What’s lying around that we might be able to use?  How about the stock market.  That’s right, that roller coaster that drops 800 points because people panic about nothing.  Can we take something that looks so wrong in its present form and make it work well in another?  I think we can.

I’ve got to talk financial stuff here for a second.  Since my Will Hunting days are behind me (gratuitous Matt Damon reference here, too), I’m going to keep things at a high level and the numbers simple.  That’s for my benefit but hopefully will be for yours as well.

Currently, the NBA Players get 57% of the “basketball-related” revenue.  Let’s stick with that for this deal, too.  And I saw some figures that showed that NBA teams were averaging around $104M in basketball-related revenue.  Let’s use $100M for the example, remembering that some teams may be under and some over.

Instead of giving players a guaranteed $57M per team (which ends up hurting the smaller markets), let’s give them $57M (estimated) in “stock” instead.  Let’s create non-tradable shares of stock with each share worth $50K (estimated).  We would probably want to create the shares with a $5K value but using $50K for the example keeps the numbers simpler and makes me feel like I’m investing in Berkshire Hathaway.  Well, at least investing in half shares of Berkshire Hathaway ($110K per share as I’m writing this!).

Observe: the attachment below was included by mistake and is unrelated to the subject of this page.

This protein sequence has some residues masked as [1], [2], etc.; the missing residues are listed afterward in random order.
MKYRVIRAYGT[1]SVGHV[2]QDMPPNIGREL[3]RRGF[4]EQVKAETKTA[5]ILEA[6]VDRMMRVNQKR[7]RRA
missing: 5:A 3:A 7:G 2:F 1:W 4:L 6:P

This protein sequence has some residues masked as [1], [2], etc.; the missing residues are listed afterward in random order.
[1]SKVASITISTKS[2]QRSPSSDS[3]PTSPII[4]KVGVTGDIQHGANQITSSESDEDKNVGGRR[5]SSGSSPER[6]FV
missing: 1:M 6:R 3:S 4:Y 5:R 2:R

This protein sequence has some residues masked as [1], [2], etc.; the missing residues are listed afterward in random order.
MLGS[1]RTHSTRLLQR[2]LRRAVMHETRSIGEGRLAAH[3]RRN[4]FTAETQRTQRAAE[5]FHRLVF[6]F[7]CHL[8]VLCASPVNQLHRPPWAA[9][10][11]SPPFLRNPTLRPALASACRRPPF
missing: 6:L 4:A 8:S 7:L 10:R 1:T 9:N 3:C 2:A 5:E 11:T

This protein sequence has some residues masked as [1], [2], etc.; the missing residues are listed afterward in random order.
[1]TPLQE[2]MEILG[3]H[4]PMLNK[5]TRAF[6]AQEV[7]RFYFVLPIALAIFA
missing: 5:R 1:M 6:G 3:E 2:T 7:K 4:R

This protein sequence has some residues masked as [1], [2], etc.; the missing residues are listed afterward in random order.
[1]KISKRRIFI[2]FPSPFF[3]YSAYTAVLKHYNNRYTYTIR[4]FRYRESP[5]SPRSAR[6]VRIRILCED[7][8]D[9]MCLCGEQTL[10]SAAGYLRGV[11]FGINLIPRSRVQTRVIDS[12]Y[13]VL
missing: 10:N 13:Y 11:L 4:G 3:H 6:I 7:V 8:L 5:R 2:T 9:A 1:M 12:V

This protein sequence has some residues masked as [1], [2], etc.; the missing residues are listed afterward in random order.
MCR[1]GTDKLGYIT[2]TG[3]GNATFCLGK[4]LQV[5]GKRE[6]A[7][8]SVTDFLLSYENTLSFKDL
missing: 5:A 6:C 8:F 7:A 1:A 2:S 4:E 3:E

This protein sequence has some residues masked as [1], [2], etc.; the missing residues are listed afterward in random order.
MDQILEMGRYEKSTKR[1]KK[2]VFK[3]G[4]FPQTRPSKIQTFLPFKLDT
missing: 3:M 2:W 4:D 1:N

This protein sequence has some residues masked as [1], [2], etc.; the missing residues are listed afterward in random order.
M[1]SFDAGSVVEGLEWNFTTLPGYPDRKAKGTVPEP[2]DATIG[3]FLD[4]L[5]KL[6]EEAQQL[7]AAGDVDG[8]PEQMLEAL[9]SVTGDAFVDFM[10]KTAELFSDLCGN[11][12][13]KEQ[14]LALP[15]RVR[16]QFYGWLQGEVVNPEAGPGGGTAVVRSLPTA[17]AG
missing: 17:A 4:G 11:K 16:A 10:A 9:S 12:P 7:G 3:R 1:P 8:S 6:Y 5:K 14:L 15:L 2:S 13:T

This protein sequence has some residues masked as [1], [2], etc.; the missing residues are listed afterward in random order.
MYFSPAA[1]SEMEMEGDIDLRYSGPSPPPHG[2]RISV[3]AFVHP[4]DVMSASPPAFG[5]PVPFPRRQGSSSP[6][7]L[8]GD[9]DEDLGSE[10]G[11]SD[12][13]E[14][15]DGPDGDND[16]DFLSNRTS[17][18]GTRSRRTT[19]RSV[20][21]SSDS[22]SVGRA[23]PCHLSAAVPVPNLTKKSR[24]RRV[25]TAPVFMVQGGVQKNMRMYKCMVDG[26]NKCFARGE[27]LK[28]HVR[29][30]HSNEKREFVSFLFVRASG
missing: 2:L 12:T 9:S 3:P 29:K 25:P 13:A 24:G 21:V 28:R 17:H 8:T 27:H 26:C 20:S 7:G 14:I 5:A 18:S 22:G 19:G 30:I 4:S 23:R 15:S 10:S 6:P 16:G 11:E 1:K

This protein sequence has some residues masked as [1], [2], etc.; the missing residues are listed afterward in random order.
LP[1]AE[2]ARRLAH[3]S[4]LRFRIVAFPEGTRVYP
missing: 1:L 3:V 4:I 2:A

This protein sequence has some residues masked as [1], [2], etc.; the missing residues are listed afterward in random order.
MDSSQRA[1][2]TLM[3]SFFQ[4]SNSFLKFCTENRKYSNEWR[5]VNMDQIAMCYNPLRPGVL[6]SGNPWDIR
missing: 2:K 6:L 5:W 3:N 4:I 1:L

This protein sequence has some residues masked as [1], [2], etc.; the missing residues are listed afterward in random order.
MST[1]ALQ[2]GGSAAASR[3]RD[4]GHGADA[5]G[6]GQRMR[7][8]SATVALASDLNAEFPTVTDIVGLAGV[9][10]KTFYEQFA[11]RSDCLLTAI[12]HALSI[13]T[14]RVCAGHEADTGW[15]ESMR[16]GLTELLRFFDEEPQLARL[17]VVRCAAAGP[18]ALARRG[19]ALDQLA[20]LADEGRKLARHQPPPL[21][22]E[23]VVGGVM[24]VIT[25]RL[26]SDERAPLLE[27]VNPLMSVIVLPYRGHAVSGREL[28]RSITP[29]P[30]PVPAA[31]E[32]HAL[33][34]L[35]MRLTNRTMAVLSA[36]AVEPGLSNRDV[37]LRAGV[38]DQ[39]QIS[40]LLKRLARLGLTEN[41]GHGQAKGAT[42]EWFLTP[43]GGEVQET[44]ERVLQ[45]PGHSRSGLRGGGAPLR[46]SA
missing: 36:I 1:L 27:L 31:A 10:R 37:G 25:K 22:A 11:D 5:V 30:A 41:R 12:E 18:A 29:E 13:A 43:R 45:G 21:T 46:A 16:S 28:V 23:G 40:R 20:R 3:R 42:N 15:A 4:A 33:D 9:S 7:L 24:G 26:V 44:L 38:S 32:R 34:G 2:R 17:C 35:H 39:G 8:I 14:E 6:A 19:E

Back to the NBA: if each share is worth $50K, then we need to create 1,140 shares to equal $57M.  But we’re not going to spread all of those 1,140 shares amongst the players right away.  First, we’re going to take 20-25% of those shares and put them in “escrow” to be dispersed during and at the end of the season (more on that later).  Let’s use 20% for the example.

1,140 total shares – 228 escrow shares = 912 shares to give to the players at the beginning of the season.  And those 912 shares represent just 80% of the players’ salaries.

According to the salary statistics on www.Hoopshype.com, the Milwaukee Bucks are a team in the middle-of-the-pack for team salary ($52.9M in the ’10-’11 season).  I’m going to use them for the example, realizing there are issues that need to be addressed for teams that are at the ends of the spectrum (top salaries, bottom salaries).  We’ll deal with a lot of those issues in the next article.

Here’s what the Bucks’ salaries and “stock holdings” look like at the beginning:

Player                          Salary in Dollars      Salary in $50K Shares             Shares @ 80%

Andrew Bogut               $12,100,000                      242                                           193.6
Stephen Jackson           $9,260,000                      185.2                                        148.16
Beno Udrih                      $7,232,500                      144.65                                     115.72
Drew Gooden                 $6,200,000                      124                                             99.2
Carlos Delfino                $3,500,000                        70                                             56
Shaun Livingston          $3,500,000                         70                                             56
Ersan Ilyasova               $2,514,000                         50.28                                       40.224
Brandon Jennings         $2,493,720                        49.875                                    39.9